Ansel Adams (1902 – 1984) was born in San Francisco, California. Adams rose to prominence as a photographer of the American West, particularly Yosemite National Park, using his work to promote conservation of wilderness areas. His iconic black-and-white images helped to establish photography among the fine arts.
Adams was among the first artists to contribute to CPAC’s Permanent Collection in 1963.
From the Ansel Adams Gallery in Yosemite National Park:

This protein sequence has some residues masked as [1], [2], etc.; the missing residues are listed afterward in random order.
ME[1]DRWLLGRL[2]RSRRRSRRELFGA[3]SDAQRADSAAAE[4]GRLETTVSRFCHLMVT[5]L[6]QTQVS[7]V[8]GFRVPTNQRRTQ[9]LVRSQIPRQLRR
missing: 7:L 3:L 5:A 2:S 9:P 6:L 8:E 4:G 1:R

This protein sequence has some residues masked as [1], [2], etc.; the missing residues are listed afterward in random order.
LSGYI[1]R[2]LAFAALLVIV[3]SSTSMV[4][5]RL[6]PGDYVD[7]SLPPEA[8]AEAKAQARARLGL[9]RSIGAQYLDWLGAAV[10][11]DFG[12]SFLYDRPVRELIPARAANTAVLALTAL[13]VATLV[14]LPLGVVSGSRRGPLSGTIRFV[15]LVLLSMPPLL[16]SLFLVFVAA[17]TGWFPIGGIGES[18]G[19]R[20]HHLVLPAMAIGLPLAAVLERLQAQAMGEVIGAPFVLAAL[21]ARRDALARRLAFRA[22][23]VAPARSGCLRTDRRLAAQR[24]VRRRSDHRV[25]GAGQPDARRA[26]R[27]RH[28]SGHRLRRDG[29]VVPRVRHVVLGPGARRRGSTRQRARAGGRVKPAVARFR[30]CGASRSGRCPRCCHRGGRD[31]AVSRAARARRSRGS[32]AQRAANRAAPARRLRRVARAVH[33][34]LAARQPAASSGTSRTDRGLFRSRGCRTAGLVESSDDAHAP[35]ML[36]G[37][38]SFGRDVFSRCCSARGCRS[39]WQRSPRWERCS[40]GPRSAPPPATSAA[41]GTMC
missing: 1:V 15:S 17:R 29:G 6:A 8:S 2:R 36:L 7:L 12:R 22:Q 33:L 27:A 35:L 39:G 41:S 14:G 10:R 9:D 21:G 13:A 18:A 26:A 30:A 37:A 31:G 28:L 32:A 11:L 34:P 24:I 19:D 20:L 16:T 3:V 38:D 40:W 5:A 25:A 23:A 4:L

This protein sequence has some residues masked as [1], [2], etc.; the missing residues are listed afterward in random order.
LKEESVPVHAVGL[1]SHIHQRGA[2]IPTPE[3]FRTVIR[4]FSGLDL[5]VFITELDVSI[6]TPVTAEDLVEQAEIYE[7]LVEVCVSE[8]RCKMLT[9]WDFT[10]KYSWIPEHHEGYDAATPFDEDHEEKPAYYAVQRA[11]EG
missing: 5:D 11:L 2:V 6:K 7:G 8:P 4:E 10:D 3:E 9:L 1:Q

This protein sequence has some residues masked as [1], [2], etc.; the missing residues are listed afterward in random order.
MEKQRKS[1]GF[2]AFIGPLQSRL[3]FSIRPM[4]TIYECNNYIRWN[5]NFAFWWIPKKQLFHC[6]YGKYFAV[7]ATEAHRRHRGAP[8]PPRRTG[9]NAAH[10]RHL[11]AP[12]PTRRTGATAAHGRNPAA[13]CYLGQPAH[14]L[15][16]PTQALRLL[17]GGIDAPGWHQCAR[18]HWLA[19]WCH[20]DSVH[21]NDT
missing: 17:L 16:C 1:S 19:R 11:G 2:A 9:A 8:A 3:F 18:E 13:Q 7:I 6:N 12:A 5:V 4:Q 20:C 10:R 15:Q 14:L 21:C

“Adams’s technical mastery was the stuff of legend. More than any creative photographer, before or since, he reveled in the theory and practice of the medium. Edward Weston and Paul Strand frequently consulted him for technical advice. He served as principal photographic consultant to Polaroid and Hasselblad and, informally, to many other photographic concerns. Adams developed the famous and highly complex “zone system” of controlling and relating exposure and development, enabling photographers to creatively visualize an image and produce a photograph that matched and expressed that visualization. He produced ten volumes of technical manuals on photography, which are the most influential books ever written on the subject.”